Pollution Prevention Guidelines to provide technical advice and guidance to staff and consultants involved in pollution-related projects. The guidelines represent state-of-the-art thinking on how to reduce pollution emissions from the production process. In many cases, the guidelines provide numerical targets for reducing pollution, as well as maximum emissions levels that are normally achievable through a combination of cleaner production and end-of-pipe treatment. The guidelines are designed to protect human health; reduce mass loadings to the environment; draw on commercially proven technologies; be cost-effective; follow current regulatory trends; and promote good industrial practices, which offer greater productivity and increased energy efficiency.
Table of Contents
- Industry Description and Practices
- Waste Characteristics
- Pollution Prevention and Control
- Target Pollution Loads
- Treatment Technologies
- Emissions Guidelines
- Monitoring and Reporting
- Key Issues
Industry Description and Practices
Mini steel mills normally use the electric arc furnace (EAF) to produce steel from returned steel, scrap, and direct reduced iron. EAF is a batch process with a cycle time of about two to three hours. Since the process uses scrap metal instead of molten iron, coke-making and iron-making operations are eliminated. EAFs can economically serve small, local markets.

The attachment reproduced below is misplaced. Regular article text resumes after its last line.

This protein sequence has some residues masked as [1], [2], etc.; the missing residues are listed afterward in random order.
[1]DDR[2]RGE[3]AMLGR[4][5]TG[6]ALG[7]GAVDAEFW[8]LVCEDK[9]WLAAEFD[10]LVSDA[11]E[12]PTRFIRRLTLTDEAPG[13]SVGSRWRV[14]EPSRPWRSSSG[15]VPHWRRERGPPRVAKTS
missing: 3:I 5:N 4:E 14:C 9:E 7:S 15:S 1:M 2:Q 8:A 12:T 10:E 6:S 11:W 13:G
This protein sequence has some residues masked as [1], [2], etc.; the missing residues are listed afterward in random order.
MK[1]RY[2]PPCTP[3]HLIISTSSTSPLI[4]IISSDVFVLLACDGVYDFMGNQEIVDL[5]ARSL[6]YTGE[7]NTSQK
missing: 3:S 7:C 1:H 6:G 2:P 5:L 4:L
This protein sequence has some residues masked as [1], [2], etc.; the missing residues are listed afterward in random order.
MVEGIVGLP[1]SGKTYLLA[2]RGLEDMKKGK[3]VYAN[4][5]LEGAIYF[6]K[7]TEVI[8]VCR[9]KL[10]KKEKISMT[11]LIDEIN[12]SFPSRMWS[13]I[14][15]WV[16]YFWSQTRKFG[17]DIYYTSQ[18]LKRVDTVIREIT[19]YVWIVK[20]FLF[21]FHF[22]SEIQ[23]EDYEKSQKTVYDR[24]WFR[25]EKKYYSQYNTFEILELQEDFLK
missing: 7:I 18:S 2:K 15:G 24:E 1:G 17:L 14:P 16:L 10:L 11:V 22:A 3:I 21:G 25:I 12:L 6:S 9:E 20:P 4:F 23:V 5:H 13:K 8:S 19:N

Further processing of steel can include continuous casting, hot rolling and forming, cold rolling, wire drawing, coating, and pickling. The continuous casting process bypasses several steps of the conventional ingot teeming process by casting steel directly into semifinished shapes. The casting, rolling, and steel finishing processes are also used in iron and steel manufacturing. Hot steel is transformed in size and shape through a series of hot rolling and forming steps to manufacture semifinished and finished steel products. The hot rolling process consists of slabheating (as well as billet and bloom), rolling, and forming operations. Several types of hot forming mills (primary, section, flat, pipe and tube, wire, rebar, and profile) manufacture a variety of steel products.
For the manufacture of a very thin strip or a strip with a high-quality finish, cold rolling must follow the hot rolling operations. Lubricants emulsified in water are usually used to achieve high surface quality and to prevent overheating of the product.Wire drawing includes heat treatment of rods, cleaning, and sometimes coating. Water, oil, or lead baths are used for cooling and to impart desired features.
To prepare the steel for cold rolling or drawing, acid pickling is performed to chemically remove oxides and scale from the surface of the steel through use of inorganic acid water solutions. Mixed acids (nitric and hydrofluoric) are used for stainless steel pickling; sulfuric or hydrochloric acid is used for other steels. Other methods for removing scale include salt pickling, electrolytic pickling, and blasting; blasting is environmentally desirable, where feasible.